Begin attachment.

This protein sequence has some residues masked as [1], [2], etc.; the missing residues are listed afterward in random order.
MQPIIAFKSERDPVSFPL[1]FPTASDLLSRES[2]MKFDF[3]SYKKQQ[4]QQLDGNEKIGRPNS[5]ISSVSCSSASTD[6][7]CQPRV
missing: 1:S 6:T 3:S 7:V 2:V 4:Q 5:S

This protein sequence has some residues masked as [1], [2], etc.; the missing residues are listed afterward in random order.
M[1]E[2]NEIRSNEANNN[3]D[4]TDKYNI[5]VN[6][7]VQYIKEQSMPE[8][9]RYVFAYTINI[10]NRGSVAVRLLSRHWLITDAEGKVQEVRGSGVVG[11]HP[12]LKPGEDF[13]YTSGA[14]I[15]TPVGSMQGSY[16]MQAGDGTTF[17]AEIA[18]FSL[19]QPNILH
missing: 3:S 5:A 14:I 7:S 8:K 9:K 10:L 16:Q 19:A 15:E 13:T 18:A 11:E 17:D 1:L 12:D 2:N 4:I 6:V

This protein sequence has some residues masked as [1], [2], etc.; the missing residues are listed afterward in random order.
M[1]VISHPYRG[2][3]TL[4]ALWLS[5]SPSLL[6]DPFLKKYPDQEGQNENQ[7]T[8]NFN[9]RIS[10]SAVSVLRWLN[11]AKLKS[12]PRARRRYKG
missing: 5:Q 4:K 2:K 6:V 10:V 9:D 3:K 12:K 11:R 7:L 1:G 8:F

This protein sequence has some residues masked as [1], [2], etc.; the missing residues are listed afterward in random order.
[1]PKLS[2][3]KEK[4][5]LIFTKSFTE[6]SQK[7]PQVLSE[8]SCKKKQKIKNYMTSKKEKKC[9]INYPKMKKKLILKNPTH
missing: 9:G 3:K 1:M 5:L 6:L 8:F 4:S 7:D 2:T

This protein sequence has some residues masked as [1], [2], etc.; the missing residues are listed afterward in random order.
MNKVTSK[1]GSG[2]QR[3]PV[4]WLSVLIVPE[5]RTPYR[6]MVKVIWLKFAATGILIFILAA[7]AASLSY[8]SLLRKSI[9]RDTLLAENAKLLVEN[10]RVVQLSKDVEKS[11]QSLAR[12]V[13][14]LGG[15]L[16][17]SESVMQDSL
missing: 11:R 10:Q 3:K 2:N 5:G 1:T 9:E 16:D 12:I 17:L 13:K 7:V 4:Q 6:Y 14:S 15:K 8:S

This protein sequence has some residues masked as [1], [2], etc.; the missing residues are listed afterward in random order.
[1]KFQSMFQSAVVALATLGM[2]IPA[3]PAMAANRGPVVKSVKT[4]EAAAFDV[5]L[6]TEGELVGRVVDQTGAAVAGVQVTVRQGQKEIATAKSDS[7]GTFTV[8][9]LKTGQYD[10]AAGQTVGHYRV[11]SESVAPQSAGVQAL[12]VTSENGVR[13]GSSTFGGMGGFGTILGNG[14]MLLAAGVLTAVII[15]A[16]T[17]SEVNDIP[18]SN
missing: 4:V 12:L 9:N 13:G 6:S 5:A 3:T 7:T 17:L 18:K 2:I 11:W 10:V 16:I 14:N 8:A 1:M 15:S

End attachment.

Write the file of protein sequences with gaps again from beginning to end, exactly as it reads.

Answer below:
This protein sequence has some residues masked as [1], [2], etc.; the missing residues are listed afterward in random order.
MQPIIAFKSERDPVSFPL[1]FPTASDLLSRES[2]MKFDF[3]SYKKQQ[4]QQLDGNEKIGRPNS[5]ISSVSCSSASTD[6][7]CQPRV
missing: 1:S 6:T 3:S 7:V 2:V 4:Q 5:S

This protein sequence has some residues masked as [1], [2], etc.; the missing residues are listed afterward in random order.
M[1]E[2]NEIRSNEANNN[3]D[4]TDKYNI[5]VN[6][7]VQYIKEQSMPE[8][9]RYVFAYTINI[10]NRGSVAVRLLSRHWLITDAEGKVQEVRGSGVVG[11]HP[12]LKPGEDF[13]YTSGA[14]I[15]TPVGSMQGSY[16]MQAGDGTTF[17]AEIA[18]FSL[19]QPNILH
missing: 3:S 5:A 14:I 7:S 8:K 9:K 10:L 16:Q 19:A 15:E 13:T 18:A 11:E 17:D 1:L 12:D 2:N 4:I 6:V

This protein sequence has some residues masked as [1], [2], etc.; the missing residues are listed afterward in random order.
M[1]VISHPYRG[2][3]TL[4]ALWLS[5]SPSLL[6]DPFLKKYPDQEGQNENQ[7]T[8]NFN[9]RIS[10]SAVSVLRWLN[11]AKLKS[12]PRARRRYKG
missing: 5:Q 4:K 2:K 6:V 10:V 9:D 3:K 12:K 11:R 7:L 1:G 8:F

This protein sequence has some residues masked as [1], [2], etc.; the missing residues are listed afterward in random order.
[1]PKLS[2][3]KEK[4][5]LIFTKSFTE[6]SQK[7]PQVLSE[8]SCKKKQKIKNYMTSKKEKKC[9]INYPKMKKKLILKNPTH
missing: 9:G 3:K 1:M 5:L 6:L 8:F 4:S 7:D 2:T

This protein sequence has some residues masked as [1], [2], etc.; the missing residues are listed afterward in random order.
MNKVTSK[1]GSG[2]QR[3]PV[4]WLSVLIVPE[5]RTPYR[6]MVKVIWLKFAATGILIFILAA[7]AASLSY[8]SLLRKSI[9]RDTLLAENAKLLVEN[10]RVVQLSKDVEKS[11]QSLAR[12]V[13][14]LGG[15]L[16][17]SESVMQDSL
missing: 11:R 10:Q 3:K 2:N 5:G 1:T 9:E 16:D 12:I 17:L 13:K 7:V 4:Q 6:Y 14:S 15:K 8:S

This protein sequence has some residues masked as [1], [2], etc.; the missing residues are listed afterward in random order.
[1]KFQSMFQSAVVALATLGM[2]IPA[3]PAMAANRGPVVKSVKT[4]EAAAFDV[5]L[6]TEGELVGRVVDQTGAAVAGVQVTVRQGQKEIATAKSDS[7]GTFTV[8][9]LKTGQYD[10]AAGQTVGHYRV[11]SESVAPQSAGVQAL[12]VTSENGVR[13]GSSTFGGMGGFGTILGNG[14]MLLAAGVLTAVII[15]A[16]T[17]SEVNDIP[18]SN
missing: 4:V 12:L 9:N 13:G 6:S 5:A 3:T 7:T 17:L 18:K 2:I 11:W 10:V 16:I 14:N 8:A 1:M 15:S